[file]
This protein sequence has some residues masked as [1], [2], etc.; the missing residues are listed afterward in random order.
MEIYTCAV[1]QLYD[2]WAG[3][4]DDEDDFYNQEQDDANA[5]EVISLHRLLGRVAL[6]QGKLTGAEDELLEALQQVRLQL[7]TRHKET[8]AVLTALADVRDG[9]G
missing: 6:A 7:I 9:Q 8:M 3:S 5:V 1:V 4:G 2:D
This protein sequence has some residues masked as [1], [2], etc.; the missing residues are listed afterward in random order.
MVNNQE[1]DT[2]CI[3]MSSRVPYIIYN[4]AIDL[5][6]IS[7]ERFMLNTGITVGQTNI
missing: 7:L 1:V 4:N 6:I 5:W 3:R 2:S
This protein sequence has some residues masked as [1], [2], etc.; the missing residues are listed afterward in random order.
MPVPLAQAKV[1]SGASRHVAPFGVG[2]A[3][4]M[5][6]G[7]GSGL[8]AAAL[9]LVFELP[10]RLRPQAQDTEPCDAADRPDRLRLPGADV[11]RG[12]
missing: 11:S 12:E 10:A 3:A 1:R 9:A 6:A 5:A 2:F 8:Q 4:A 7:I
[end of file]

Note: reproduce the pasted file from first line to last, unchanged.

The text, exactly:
This protein sequence has some residues masked as [1], [2], etc.; the missing residues are listed afterward in random order.
MEIYTCAV[1]QLYD[2]WAG[3][4]DDEDDFYNQEQDDANA[5]EVISLHRLLGRVAL[6]QGKLTGAEDELLEALQQVRLQL[7]TRHKET[8]AVLTALADVRDG[9]G
missing: 6:A 7:I 9:Q 8:M 3:S 5:V 1:V 4:G 2:D
This protein sequence has some residues masked as [1], [2], etc.; the missing residues are listed afterward in random order.
MVNNQE[1]DT[2]CI[3]MSSRVPYIIYN[4]AIDL[5][6]IS[7]ERFMLNTGITVGQTNI
missing: 7:L 1:V 4:N 6:I 5:W 3:R 2:S
This protein sequence has some residues masked as [1], [2], etc.; the missing residues are listed afterward in random order.
MPVPLAQAKV[1]SGASRHVAPFGVG[2]A[3][4]M[5][6]G[7]GSGL[8]AAAL[9]LVFELP[10]RLRPQAQDTEPCDAADRPDRLRLPGADV[11]RG[12]
missing: 11:S 12:E 10:A 3:A 1:R 9:A 6:A 5:A 2:F 8:Q 4:A 7:I